We suck so bad we should give up entirely on trying to make good music. That's a message to Americans from Bloc Party frontman Kele Okereke.
OK, so it's not a direct quote-it's more of a bastardization of a loose paraphrase. But Okereke does think that in the last few years, his side of the Atlantic has taken the lead in the great U.K./U.S. Rock-Off. It wouldn't be the first time the Brits have taken our invention, improved on it, stole our best chicks and made them faint from pleasure overload (see: The Beatles, Led Zeppelin, The Clash, Radiohead).
Okereke acknowledges that we had a good run in the first decade of this century and that it's entirely possible we'll make a comeback soon-he just doesn't see any viable competitors right now.
"This kind of thing goes back and forth between the two countries," he says. "There will probably be some amazing bands that will kick all of our limey asses soon. That's how it was with At the Drive-In. That's how it was with The Strokes a few years ago."
He does make some good points. America has arty bands and big bands-it just doesn't have an arty band that's made it really big (well, we do have Tool, but that's only one minor wrench in Okereke's theory). And we have kinda had a U.K. sweet tooth lately. If you're not a fan of Arctic Monkeys, Franz Ferdinand or Kaiser Chiefs, you're probably digging The Futureheads, Editors or Bloc Party. And if you're not, odds are some rock critic is insisting you should.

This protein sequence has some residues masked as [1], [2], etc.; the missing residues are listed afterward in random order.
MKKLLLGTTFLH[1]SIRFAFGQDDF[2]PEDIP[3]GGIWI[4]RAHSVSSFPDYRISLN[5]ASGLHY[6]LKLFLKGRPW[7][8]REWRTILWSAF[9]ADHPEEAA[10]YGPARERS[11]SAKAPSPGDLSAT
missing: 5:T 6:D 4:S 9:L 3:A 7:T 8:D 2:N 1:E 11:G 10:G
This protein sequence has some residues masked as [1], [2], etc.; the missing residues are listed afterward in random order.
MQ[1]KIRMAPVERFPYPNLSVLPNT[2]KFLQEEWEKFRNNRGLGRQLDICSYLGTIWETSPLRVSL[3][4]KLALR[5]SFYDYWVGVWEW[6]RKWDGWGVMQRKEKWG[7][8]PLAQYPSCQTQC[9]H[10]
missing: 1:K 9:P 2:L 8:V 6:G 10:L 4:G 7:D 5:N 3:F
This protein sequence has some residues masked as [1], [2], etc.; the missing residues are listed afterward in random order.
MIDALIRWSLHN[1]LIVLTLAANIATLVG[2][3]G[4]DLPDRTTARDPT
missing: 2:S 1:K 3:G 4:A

Because the Brits eat hype for breakfast, lunch and dinner, there's a good chance you heard about Bloc Party before you heard them (if you still haven't heard them, try to imagine a black, more-hardcore, less-geisha Robert Smith fronting an art-punk band).
"We live on a very small island where everyone is obsessed with what's coming next," says Okereke. "So we've been very nonchalant about the hype. We have to be."
Like Arctic Monkeys after them and Oasis before them, Bloc Party are part of a long line of U.K. exports heralded as the best band to come out of the country in a decade.
"It's been like this from the very beginning," says Okereke. "From the moment we signed a record deal we've been pushed in people's faces as band to watch for this year or a band to watch for next year. I'm so used to it that I feel like this is the only way to be in a band."
And now, just when the fanfare has started to quiet, Bloc Party has gone public about their follow-up to Silent Alarm. The news: it's nearly done and very different.
"We've been really getting into black metal and, let's see, lots of Hungarian folk music," he says. "No, only joking. We haven't run out of ideas yet."
The songs are written, the demos recorded. Okereke and his bandmates-guitarist Russell Lissack, bassist Gordon Moakes and drummer Matt Tong-just need to make the thing. Only not together.
Okereke wants to try a more disjointed approach to the new material. Along with his usual doses of electronica, he's been listening to a lot of Missy Elliot and Basement Jaxx to absorb the cut-and-paste ethos of making records.
"I didn't want the four of us playing in a room together because I don't want to be your average guitar band," he says. "There's a tendency for musicians to solve everything in a musical way and you can tend to overplay things or overthink things. I'm hoping that with this record, we can juxtapose things that don't necessarily belong on the same track."
It could be awful. Or it could be fantastic. If the latter, we just might be in for another half-decade under British rule.
Bloc Party play Street Scene on Saturday, Aug. 5.